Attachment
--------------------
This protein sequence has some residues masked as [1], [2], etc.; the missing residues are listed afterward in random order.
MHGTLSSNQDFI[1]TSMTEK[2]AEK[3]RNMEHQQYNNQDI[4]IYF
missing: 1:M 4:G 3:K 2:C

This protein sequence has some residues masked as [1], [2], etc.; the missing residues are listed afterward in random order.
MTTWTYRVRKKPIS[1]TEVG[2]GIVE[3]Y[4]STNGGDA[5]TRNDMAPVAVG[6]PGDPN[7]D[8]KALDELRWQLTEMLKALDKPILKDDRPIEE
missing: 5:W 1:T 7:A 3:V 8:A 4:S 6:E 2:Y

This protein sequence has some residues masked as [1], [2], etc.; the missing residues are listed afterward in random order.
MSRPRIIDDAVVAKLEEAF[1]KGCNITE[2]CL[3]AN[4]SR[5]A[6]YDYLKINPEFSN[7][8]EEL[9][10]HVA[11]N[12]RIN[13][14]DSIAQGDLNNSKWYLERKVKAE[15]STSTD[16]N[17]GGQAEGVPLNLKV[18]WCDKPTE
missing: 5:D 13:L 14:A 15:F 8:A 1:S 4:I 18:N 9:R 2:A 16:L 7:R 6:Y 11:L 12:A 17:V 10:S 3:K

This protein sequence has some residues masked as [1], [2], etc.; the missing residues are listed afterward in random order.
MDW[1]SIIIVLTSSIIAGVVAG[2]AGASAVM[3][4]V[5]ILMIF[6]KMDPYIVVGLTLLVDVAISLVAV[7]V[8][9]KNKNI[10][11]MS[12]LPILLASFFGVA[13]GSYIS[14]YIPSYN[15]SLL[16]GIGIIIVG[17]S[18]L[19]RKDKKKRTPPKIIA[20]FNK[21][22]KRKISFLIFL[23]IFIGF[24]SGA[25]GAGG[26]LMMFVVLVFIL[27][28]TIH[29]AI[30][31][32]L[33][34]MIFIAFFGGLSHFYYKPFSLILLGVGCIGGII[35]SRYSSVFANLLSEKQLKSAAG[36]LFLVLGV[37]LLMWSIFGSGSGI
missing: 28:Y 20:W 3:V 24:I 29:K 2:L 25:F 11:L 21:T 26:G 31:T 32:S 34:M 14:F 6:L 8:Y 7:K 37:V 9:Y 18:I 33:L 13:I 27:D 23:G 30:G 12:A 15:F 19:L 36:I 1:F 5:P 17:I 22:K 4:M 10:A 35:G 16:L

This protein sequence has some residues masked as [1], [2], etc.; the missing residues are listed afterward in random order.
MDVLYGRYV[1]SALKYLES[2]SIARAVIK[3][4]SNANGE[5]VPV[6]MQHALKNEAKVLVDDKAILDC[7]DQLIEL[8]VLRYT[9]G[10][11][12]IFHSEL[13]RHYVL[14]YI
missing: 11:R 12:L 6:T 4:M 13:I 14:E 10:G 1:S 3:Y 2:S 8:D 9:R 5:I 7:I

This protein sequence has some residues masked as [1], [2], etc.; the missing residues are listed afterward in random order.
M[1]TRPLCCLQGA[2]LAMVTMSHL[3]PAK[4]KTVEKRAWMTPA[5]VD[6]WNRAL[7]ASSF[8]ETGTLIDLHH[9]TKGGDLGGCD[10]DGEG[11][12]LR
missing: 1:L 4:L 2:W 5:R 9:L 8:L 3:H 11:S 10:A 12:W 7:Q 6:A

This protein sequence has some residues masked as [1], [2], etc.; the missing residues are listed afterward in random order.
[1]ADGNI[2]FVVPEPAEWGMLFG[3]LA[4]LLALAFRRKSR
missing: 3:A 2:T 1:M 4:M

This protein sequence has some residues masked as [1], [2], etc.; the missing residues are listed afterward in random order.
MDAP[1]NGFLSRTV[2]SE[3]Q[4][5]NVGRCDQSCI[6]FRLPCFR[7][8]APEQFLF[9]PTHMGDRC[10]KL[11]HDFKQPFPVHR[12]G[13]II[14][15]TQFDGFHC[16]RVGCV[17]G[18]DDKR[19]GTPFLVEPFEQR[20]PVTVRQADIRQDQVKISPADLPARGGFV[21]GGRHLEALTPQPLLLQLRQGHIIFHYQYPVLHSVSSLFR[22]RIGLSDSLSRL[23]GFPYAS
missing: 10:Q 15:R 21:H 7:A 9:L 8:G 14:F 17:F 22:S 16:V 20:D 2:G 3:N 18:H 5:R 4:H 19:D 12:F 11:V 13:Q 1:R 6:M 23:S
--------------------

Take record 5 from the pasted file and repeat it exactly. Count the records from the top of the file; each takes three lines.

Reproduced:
This protein sequence has some residues masked as [1], [2], etc.; the missing residues are listed afterward in random order.
MDVLYGRYV[1]SALKYLES[2]SIARAVIK[3][4]SNANGE[5]VPV[6]MQHALKNEAKVLVDDKAILDC[7]DQLIEL[8]VLRYT[9]G[10][11][12]IFHSEL[13]RHYVL[14]YI
missing: 11:R 12:L 6:T 4:M 13:I 14:E 10:G 1:S 3:Y 2:S 8:D 9:R 5:I 7:I